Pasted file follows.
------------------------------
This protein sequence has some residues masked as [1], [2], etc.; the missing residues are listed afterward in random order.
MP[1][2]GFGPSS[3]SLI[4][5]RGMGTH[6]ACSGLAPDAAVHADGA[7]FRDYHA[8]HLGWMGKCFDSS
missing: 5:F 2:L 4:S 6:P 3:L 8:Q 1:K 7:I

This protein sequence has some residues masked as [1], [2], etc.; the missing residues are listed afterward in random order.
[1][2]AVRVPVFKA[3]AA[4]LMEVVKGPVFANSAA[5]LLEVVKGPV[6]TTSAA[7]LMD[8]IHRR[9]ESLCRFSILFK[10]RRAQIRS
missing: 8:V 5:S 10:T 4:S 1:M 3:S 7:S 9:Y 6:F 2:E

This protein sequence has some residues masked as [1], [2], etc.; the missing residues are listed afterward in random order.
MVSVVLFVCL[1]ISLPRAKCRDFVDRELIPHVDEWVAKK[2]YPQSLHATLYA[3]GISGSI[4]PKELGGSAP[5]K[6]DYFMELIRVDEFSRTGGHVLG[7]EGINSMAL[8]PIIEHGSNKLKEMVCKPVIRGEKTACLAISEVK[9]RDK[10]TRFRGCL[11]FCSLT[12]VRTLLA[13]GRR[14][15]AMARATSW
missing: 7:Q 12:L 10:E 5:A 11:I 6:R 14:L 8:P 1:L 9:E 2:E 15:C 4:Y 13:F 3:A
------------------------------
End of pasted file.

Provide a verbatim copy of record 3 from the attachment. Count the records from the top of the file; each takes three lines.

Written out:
This protein sequence has some residues masked as [1], [2], etc.; the missing residues are listed afterward in random order.
MVSVVLFVCL[1]ISLPRAKCRDFVDRELIPHVDEWVAKK[2]YPQSLHATLYA[3]GISGSI[4]PKELGGSAP[5]K[6]DYFMELIRVDEFSRTGGHVLG[7]EGINSMAL[8]PIIEHGSNKLKEMVCKPVIRGEKTACLAISEVK[9]RDK[10]TRFRGCL[11]FCSLT[12]VRTLLA[13]GRR[14][15]AMARATSW
missing: 7:Q 12:L 10:E 5:A 11:I 6:R 14:L 8:P 1:L 9:E 2:E 15:C 4:Y 13:F 3:A